This coming spring, sexual assault survivors at six Army installations will be able to access all of their victim services under one installation directorate as part of a new pilot program, the Army announced in a Wednesday afternoon press call.

The pilot “SHARP Fusion Directorates” are just the first domino to fall in what will become a comprehensive overhaul of the Army’s Sexual Harassment/Assault Response and Prevention program.

“It is intended to increase accountability, transparency and efficiency by coordinating all victim response elements, including victim advocates, medical care providers, law enforcement investigators and criminal prosecutors under a single directorate,” said Col. Erica Cameron, chair of the Army’s SHARP redesign committee. “By synchronizing — and in some cases, co-locating these support services, either physically or virtually — it will be easier for victims to get the help they need.”

Each pilot location will have a “fusion director” who directly reports to the installation commander, said Col. Kelly Webster, deputy director of the Army’s People First Task Force, which was formed in response to the Army’s failures at Fort Hood.

The one-year pilot will take place beginning in approximately March 2022, Cameron said, and sites will be located at:

  • Aberdeen Proving Ground, Maryland
  • Schofield Barracks, Hawaii
  • Fort Bragg, North Carolina
  • Fort Irwin, California
  • Fort Riley, Kansas
  • Fort Sill, Oklahoma

“These pilot locations were selected to represent a broad range of sizes and types of Army installations,” she added.

Army leaders involved in the design process explained that a key benefit of the fusion directorates will be their independence from a soldier’s immediate chain-of-command.

“Additionally, the fusion director will operate outside the victim’s immediate chain of command and outside the victim’s immediate footprint, offering them an additional reporting mechanism for reporting sexual assault or sexual harassment incidents,” Cameron told reporters.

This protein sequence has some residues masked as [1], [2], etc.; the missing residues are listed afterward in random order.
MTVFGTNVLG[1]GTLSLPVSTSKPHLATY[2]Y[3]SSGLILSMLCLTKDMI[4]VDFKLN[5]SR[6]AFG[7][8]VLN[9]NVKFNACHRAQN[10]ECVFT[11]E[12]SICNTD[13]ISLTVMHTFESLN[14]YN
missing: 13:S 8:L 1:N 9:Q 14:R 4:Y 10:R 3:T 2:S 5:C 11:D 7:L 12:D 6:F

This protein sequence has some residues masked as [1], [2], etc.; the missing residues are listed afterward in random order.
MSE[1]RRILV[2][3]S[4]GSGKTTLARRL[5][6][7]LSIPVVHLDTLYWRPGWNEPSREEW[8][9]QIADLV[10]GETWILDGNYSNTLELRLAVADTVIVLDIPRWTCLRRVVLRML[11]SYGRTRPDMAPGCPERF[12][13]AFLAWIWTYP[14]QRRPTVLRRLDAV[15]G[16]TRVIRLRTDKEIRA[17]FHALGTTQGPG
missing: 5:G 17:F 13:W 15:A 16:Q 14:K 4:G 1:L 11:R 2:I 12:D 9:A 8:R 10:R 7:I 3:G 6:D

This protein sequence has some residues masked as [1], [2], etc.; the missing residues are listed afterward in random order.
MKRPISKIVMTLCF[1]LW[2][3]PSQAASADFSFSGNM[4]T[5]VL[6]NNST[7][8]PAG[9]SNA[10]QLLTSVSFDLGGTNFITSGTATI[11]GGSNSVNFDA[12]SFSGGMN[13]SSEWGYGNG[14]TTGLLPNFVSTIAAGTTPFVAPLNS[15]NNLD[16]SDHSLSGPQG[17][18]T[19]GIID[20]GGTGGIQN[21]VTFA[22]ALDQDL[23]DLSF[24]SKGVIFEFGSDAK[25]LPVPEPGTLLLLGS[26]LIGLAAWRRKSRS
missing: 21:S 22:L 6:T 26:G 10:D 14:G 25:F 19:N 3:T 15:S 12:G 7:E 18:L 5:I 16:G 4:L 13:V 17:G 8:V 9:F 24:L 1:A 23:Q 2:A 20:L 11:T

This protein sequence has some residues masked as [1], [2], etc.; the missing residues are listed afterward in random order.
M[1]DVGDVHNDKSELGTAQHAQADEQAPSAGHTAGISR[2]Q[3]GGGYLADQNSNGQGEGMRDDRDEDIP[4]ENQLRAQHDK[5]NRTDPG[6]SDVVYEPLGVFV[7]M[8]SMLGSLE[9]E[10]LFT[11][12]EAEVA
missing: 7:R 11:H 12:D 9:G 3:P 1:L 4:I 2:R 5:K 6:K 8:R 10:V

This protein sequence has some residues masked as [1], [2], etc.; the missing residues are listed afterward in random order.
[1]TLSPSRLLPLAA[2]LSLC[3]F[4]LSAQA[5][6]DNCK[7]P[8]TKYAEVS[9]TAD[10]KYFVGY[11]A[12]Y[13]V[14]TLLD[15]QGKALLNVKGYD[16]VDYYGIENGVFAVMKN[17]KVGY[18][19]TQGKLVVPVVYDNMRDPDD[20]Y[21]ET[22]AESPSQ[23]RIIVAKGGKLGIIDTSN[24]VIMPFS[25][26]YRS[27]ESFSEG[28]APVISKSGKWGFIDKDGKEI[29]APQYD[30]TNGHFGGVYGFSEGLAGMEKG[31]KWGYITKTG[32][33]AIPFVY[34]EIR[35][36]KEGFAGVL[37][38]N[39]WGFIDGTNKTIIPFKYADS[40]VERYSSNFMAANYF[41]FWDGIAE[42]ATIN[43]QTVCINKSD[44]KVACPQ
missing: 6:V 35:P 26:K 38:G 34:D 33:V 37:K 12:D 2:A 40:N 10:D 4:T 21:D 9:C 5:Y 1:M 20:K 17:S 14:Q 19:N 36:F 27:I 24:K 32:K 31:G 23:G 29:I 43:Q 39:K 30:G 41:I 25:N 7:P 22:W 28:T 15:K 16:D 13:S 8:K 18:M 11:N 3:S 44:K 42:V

Survivors of sexual assault do currently have a way to report outside their chain of command, such as garrison sexual assault response coordinators or the DoD Safe Helpline. But the Army thinks that adding and advertising a centralized reporting and continuing care solution will help.

“A soldier who may before have thought that he could only call somebody or talk to somebody within his brigade footprint, will now have an opportunity to go outside that footprint, someone that’s not within their brigade, and is assigned to the fusion directorate to provide that general support at the installation level,” said Cameron.

The idea was inspired partly by a pilot effort that took place at Joint Base Lewis-McChord, in Washington state, in 2015, officials said.

“There [were] a lot of great lessons that came out of that,” Cameron noted. “That pilot was not extended Army-wide due to…shifting priorities and limited resources at the time.”

Reserve component efforts

The Army is “still working” to figure out the best way to implement the concept for the Army National Guard and the Army Reserve, leaders said. The Guard isn’t participating in the pilot.

The Army Reserve’s 99th Readiness Division, headquartered at Fort Dix, New Jersey, will pilot a virtual fusion directorate concept that will launch next summer.

Officials are still working to determine how to make the virtual fusion directorate accessible to soldiers while balancing the need for digital security and privacy.